The Desert is one of the three instalments in 15 Heroines, a series of monologue’s inspired by a work by the Roman poet Ovid that give a voice to the aggrieved women of ancient mythology. Directed by Adjoa Andoh, Tom Littler and Cat Robey, The Desert gives a platform to Deianaria, Dido, Canace, Hypermnesta, and Sappho, all of whom were abandoned by their husbands or lovers.
We first hear from Dianaria (Indra Ové), the first wife and eventual killer of the great hero Hercules. Reimagined as the betrayed WAG of a star footballer, Dianaria – whose name incidentally means ‘man destroyer’ – plots her revenge on her cheating husband and muses on the laddish culture of celebrity sports. Dido (Rosalind Eleazar) shares her story next. The Queen of Carthage gave refuge to the great Roman hero Aeneas before he left suddenly in the night for Italy. Devastated at his leaving, Dido commits suicide, in myth, by pyre, in this play, by sword.
We then learn about the incestuous romance between Canace (Eleanor Tomlinson) and her brother Macareus who, despite their sordid affair, refused to marry her. Canace here is a guest on a talk show, answering questions about her horrifying relationship from an imagined figure off stage. The defiant Hypermnestra (Nicholle Cherrie) follows with her tale of desertion by her husband despite saving his life at risk of her own.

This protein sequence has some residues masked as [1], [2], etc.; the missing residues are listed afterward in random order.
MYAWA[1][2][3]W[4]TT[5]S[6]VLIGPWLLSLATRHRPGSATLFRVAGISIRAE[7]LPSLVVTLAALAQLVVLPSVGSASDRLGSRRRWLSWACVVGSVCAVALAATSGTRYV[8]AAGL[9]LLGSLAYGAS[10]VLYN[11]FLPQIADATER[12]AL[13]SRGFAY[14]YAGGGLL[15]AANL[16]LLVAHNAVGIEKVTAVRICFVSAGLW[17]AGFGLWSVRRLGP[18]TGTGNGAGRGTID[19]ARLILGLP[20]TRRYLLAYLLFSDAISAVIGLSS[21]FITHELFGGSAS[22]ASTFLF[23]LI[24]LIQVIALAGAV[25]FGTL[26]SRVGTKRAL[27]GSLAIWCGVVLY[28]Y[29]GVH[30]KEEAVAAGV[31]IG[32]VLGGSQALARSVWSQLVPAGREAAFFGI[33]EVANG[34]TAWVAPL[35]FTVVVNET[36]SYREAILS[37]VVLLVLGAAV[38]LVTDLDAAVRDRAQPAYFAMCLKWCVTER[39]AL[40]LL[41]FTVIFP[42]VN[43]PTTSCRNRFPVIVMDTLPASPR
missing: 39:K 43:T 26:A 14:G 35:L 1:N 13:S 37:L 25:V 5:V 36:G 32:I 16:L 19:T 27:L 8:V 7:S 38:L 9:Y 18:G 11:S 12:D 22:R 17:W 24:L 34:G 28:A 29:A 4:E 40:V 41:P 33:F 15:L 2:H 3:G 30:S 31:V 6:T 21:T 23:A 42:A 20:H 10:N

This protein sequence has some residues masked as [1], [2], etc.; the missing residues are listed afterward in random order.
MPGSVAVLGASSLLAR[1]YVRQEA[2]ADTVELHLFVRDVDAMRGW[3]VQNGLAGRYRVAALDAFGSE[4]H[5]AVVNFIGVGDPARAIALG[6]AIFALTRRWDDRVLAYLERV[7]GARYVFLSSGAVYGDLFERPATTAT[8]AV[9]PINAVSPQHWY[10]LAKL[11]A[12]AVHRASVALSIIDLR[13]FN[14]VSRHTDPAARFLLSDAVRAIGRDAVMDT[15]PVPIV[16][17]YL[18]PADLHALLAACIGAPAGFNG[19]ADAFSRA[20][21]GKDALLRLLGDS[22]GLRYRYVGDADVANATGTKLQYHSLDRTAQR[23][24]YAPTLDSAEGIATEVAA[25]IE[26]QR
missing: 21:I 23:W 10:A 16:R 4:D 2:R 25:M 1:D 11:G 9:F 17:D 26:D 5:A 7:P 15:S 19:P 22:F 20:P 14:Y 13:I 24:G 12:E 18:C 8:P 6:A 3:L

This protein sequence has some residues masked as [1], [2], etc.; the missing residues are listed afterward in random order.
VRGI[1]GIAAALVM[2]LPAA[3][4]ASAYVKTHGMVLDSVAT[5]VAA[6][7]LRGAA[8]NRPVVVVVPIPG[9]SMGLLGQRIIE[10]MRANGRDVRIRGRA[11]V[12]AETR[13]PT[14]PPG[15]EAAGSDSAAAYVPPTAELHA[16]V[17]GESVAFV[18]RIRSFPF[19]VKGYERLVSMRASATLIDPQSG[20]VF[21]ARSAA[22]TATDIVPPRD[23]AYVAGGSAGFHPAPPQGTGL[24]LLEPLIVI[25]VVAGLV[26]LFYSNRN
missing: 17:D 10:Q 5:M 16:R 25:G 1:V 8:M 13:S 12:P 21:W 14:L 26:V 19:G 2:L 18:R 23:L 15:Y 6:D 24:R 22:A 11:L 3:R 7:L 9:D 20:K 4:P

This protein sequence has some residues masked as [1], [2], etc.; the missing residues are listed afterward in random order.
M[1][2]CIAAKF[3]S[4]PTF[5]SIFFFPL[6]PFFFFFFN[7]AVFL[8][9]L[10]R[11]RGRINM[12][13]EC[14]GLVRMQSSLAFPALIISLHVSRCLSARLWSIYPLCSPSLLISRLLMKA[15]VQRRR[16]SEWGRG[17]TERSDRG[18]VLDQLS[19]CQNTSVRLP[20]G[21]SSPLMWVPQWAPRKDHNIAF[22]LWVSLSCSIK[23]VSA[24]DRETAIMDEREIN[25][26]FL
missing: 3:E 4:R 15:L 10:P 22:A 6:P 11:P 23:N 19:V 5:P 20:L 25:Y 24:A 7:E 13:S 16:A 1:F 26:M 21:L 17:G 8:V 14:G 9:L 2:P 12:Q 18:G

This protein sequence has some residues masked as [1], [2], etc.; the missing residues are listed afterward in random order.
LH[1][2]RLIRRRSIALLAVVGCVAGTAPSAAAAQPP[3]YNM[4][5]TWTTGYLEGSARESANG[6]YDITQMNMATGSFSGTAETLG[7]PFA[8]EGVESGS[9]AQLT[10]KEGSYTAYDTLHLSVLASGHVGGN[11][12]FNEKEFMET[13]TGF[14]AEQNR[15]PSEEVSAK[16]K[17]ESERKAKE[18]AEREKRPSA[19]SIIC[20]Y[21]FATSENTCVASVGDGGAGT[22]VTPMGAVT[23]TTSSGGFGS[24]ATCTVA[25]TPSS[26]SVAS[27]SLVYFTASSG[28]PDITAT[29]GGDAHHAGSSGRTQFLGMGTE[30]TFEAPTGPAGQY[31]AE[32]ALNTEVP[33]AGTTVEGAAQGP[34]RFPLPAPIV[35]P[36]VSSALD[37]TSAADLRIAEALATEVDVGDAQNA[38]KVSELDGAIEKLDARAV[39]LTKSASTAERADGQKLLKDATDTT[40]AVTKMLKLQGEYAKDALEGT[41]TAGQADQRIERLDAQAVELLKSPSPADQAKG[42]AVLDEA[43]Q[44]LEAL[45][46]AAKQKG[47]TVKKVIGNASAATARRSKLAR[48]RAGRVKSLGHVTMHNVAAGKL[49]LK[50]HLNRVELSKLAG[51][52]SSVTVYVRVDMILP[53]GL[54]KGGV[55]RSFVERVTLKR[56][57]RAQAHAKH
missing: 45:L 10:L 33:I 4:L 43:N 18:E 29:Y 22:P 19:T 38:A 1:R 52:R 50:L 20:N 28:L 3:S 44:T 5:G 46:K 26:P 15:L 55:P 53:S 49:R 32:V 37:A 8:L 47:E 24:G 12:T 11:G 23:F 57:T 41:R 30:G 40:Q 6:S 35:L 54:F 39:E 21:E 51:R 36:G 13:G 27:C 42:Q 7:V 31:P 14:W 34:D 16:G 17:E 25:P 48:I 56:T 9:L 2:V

The great poet Sappho (Martina Laird) ends the quintet speaking about her unfaithful lover Phaon who she refers to as Britain. Sappho’s monologue explores the relationship between coloniser and colonised as Sappho laments her conformation to white beauty standards – bleached skin and a blonde wig – despite her Trinidadian heritage. This theme feels particularly poignant as Lesbos, Sappho’s home, is currently at the centre of the migrant crisis.
Ové, Tomlinson and Laird are the standout performers of the piece. Ové brings a menace to her speech that excites the audience; Tomlinson is fantastically convincing in the role of Canace; and Laird lends a vulnerability to her scene making its themes all the more powerful.
The reimagining of Dianaria, Canace and Sappho are also the most interesting and all have captivating scripts (April De Angelis, Isley Lynn and Lorna French respectively). De Angelis’ script has a welcome touch of humour. For example, Dianaria exclaiming that she was so upset by her husband leaving that she almost gave up hot yoga. Her speech also refers to several footballer scandals from Wayne Rooney to Adam Johnson. Though her tale feels exceedingly personal, we are reminded through these references that abuse and betrayal at the hands of powerful men is far from a rare occurrence.
Lynn’s script takes a different approach from the others, adopting a more conversational and thoroughly light-hearted tone at the beginning. The televised interview is an interesting way to explore such a taboo topic, and highlights how gossip and spectacle is at the heart of celebrity culture.
The sets are all centred around a chair on which the women sit apart from Hypermnestra’s scene (Jessie McKenzie) where Cherrie moves around the stage with great energy. There are also some brief bouts of singing in Hypermnestra’s monologue and a rhythmic breathing serving as a backing track. There is a clever reference to the metre of Sappho’s lyric poetry when Laird hits her papers to a careful beat while reading her letter to Phaon.
The Desert is an exhilarating and thoughtful production. All three chapters of 15 Heroines have explored universal themes of love, loss, and betrayal, but none do so successfully as The Desert that demonstrates how even millennia later, some things never change.